'Last Christmas there was a degree of discounting at Debenhams,' said chief operating officer Michael Sharp. 'You won't see that again this Christmas.'
Last year, retailers, unnerved by the late Christmas, resorted to premature discounting. Next and John Lewis, who held their fire, were among the clear winners last December.
Reporting bumper pre-tax profits of£300.5 million, Sharp, who joined the plc board in 1999, said Debenhams was now selling more full-price merchandise than ever before.
However, finance director Chris Woodhouse said the retailer was also more astute at identifying slow-moving lines and would act immediately to sell through, rather than await the season's end.
While Marks & Spencer's gross margin slipped 1.5 per cent in the first half, Woodhouse said Debenhams is clocking up quarter- on-quarter gross margin gains. Underlying sales are currently running above 2.5 per cent.
Debenhams, acquired by private equity consortium Baroness Retail for£1.7 billion last December, is bolstering the Designers at Debenhams stable.
Last month's launch of the Julien Macdonald range met an enthusiastic reception and will reach 50 stores by February. The retailer is working with a new, undisclosed, big-name designer to create a womenswear collection for next autumn.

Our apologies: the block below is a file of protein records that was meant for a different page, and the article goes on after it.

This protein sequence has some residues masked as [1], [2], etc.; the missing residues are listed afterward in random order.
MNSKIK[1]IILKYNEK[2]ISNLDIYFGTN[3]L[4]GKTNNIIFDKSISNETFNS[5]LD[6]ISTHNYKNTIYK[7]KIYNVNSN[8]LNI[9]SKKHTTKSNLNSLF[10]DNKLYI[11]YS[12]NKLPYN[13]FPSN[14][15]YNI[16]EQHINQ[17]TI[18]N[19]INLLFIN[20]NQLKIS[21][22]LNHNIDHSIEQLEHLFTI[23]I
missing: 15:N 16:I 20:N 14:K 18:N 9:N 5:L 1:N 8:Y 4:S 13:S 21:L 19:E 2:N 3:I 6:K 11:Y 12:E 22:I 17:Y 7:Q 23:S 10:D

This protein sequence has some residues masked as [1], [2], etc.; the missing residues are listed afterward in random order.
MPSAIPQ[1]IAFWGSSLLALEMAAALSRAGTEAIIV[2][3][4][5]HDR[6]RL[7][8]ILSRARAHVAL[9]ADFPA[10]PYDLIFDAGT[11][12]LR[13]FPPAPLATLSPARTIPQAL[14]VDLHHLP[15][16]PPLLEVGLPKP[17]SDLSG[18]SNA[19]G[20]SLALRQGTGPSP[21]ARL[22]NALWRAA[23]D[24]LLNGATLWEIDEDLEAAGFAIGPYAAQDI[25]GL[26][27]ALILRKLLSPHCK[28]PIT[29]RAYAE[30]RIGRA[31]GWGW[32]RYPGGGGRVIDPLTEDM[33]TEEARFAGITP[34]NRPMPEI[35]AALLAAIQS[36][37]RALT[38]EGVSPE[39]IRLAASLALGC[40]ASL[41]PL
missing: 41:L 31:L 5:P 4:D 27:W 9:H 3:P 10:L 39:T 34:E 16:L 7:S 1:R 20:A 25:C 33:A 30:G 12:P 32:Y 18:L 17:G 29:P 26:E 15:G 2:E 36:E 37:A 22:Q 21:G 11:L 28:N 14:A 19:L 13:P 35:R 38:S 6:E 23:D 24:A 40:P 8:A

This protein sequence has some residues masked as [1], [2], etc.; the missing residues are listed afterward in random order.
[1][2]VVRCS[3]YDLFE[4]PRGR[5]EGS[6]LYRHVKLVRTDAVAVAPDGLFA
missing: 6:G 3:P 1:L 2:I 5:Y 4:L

The management team, led by chief executive Rob Templeman, Woodhouse and chairman John Lovering, has mapped out an ambitious development programme.
The retailer is spending£6 million next year to create a true flagship experience at the Oxford Street store and is ramping up domestic and international expansion plans.
The retailer's experiment with a mini-format store will begin next spring, with a store in Truro, Cornwall.
- Sales up 5.1 per cent to£1.9 billion
- Like-for-like sales up 1.6 per cent
- Trading profit up 14 per cent to£184.7 million
- Pre-tax profit up 119 per cent to£300.5 million
-£286.4 million net cash flow from operating activities
- Net debt reduced by£537.1 million
-£130 million cash returned to shareholders.